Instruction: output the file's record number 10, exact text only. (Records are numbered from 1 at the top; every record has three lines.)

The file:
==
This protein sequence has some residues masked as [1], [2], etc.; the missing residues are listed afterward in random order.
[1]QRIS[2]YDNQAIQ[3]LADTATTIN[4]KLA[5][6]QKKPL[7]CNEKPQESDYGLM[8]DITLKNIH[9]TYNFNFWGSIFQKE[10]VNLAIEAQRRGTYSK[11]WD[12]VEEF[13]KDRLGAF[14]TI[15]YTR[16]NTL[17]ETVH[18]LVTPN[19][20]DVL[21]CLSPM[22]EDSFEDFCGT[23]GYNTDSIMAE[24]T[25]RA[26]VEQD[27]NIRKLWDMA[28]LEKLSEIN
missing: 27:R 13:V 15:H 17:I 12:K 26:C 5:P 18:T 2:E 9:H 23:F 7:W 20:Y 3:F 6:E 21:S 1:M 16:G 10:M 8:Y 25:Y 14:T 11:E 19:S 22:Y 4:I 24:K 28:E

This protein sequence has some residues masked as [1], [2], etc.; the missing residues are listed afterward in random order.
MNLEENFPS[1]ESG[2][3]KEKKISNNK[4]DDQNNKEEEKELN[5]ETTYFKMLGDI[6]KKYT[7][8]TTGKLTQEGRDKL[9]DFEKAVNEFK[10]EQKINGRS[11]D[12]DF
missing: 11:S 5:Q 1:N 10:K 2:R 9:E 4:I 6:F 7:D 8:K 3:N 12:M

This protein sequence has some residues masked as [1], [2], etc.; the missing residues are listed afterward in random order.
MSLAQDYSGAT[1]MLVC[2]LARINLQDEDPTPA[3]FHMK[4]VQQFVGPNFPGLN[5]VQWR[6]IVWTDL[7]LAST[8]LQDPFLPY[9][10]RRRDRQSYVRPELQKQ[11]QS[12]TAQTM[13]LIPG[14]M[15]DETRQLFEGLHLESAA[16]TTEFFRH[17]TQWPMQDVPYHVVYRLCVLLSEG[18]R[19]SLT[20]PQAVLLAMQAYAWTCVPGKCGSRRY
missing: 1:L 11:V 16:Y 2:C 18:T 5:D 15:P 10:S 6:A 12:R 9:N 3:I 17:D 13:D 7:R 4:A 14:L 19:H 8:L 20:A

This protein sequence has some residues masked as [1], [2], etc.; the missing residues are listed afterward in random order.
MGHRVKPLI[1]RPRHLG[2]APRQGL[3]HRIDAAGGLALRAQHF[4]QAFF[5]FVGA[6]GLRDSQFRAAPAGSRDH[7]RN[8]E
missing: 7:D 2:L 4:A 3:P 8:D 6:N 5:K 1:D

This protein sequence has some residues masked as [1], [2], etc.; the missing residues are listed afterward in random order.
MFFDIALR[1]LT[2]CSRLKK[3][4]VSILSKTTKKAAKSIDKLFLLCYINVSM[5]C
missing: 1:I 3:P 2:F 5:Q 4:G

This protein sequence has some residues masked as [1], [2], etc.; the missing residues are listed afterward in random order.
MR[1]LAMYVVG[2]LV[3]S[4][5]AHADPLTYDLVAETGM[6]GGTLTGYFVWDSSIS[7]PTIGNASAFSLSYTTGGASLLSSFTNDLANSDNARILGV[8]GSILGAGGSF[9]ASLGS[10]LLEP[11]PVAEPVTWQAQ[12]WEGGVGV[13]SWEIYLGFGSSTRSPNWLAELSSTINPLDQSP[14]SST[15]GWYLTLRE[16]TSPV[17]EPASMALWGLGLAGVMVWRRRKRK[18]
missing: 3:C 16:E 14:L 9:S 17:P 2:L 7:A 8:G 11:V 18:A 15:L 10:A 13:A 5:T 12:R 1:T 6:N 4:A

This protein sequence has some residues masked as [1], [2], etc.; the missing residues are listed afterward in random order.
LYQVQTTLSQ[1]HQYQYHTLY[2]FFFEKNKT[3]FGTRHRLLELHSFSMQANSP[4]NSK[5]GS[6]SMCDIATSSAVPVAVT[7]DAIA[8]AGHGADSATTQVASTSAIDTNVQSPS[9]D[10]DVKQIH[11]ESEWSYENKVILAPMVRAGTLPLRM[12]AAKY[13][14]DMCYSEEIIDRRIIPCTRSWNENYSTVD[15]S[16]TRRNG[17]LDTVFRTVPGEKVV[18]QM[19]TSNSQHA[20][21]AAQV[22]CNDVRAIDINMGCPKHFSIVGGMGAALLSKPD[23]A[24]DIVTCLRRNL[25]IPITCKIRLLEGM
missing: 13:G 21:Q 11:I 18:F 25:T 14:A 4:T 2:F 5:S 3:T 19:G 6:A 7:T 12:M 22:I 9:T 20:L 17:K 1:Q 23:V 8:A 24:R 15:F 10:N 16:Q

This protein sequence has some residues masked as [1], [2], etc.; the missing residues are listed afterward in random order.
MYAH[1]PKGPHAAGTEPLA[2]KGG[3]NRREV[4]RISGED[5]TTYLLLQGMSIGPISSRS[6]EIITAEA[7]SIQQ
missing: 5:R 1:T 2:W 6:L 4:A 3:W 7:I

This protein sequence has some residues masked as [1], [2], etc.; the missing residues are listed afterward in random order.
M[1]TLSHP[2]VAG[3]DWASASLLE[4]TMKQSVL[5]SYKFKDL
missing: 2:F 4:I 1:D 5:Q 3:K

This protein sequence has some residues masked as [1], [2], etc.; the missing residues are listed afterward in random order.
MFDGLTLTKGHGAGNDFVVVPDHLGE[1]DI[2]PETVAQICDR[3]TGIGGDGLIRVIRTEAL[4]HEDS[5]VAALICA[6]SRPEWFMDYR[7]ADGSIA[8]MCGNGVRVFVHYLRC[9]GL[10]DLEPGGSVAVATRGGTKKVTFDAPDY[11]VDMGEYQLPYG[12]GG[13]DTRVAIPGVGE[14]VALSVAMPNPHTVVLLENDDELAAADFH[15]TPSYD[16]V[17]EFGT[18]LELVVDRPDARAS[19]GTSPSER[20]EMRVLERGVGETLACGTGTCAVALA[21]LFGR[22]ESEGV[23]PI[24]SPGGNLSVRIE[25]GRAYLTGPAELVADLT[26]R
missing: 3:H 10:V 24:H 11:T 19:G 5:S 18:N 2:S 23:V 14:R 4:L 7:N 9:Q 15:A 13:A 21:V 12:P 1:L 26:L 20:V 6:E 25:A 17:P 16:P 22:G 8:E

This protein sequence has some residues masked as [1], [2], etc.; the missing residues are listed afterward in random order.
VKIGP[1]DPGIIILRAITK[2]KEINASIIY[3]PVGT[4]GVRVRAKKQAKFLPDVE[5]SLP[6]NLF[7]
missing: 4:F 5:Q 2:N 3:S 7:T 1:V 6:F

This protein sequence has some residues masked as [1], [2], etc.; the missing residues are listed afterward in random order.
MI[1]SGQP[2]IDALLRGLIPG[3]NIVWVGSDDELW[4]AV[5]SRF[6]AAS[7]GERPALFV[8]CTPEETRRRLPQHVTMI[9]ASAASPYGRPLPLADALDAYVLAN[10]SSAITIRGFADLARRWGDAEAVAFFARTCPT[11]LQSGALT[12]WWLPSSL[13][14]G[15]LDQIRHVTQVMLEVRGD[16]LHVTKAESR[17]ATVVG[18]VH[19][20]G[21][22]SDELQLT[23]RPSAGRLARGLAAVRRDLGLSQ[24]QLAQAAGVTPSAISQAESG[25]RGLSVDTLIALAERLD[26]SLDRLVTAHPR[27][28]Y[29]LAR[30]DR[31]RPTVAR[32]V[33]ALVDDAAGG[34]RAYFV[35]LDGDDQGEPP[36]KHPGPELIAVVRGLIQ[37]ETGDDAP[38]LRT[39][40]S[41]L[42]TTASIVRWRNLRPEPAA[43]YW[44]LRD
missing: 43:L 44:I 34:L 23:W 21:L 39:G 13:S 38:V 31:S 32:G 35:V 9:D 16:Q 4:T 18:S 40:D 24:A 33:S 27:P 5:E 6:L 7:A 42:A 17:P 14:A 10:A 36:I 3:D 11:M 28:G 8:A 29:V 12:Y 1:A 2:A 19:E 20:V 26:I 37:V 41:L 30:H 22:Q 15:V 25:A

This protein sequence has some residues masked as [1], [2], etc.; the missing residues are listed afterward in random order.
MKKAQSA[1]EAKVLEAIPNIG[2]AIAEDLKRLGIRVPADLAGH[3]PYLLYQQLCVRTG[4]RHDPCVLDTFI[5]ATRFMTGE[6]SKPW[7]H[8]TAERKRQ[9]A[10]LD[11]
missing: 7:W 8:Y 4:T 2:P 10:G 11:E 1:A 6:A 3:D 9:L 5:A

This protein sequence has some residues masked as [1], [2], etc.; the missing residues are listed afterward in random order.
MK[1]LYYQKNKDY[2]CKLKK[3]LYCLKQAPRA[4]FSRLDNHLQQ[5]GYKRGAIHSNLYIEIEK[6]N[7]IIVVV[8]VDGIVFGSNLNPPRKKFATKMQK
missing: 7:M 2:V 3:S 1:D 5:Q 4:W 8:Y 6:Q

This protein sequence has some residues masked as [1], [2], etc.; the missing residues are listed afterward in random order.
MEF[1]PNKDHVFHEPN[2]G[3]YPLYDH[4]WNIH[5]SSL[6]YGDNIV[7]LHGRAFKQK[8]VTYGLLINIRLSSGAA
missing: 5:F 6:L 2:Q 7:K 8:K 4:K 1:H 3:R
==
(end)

This protein sequence has some residues masked as [1], [2], etc.; the missing residues are listed afterward in random order.
MFDGLTLTKGHGAGNDFVVVPDHLGE[1]DI[2]PETVAQICDR[3]TGIGGDGLIRVIRTEAL[4]HEDS[5]VAALICA[6]SRPEWFMDYR[7]ADGSIA[8]MCGNGVRVFVHYLRC[9]GL[10]DLEPGGSVAVATRGGTKKVTFDAPDY[11]VDMGEYQLPYG[12]GG[13]DTRVAIPGVGE[14]VALSVAMPNPHTVVLLENDDELAAADFH[15]TPSYD[16]V[17]EFGT[18]LELVVDRPDARAS[19]GTSPSER[20]EMRVLERGVGETLACGTGTCAVALA[21]LFGR[22]ESEGV[23]PI[24]SPGGNLSVRIE[25]GRAYLTGPAELVADLT[26]R
missing: 3:H 10:V 24:H 11:T 19:G 5:S 18:N 2:S 23:V 14:R 4:L 7:N 9:Q 15:A 13:A 21:V 12:P 1:L 26:L 20:V 6:E 25:A 17:P 16:P 22:G 8:E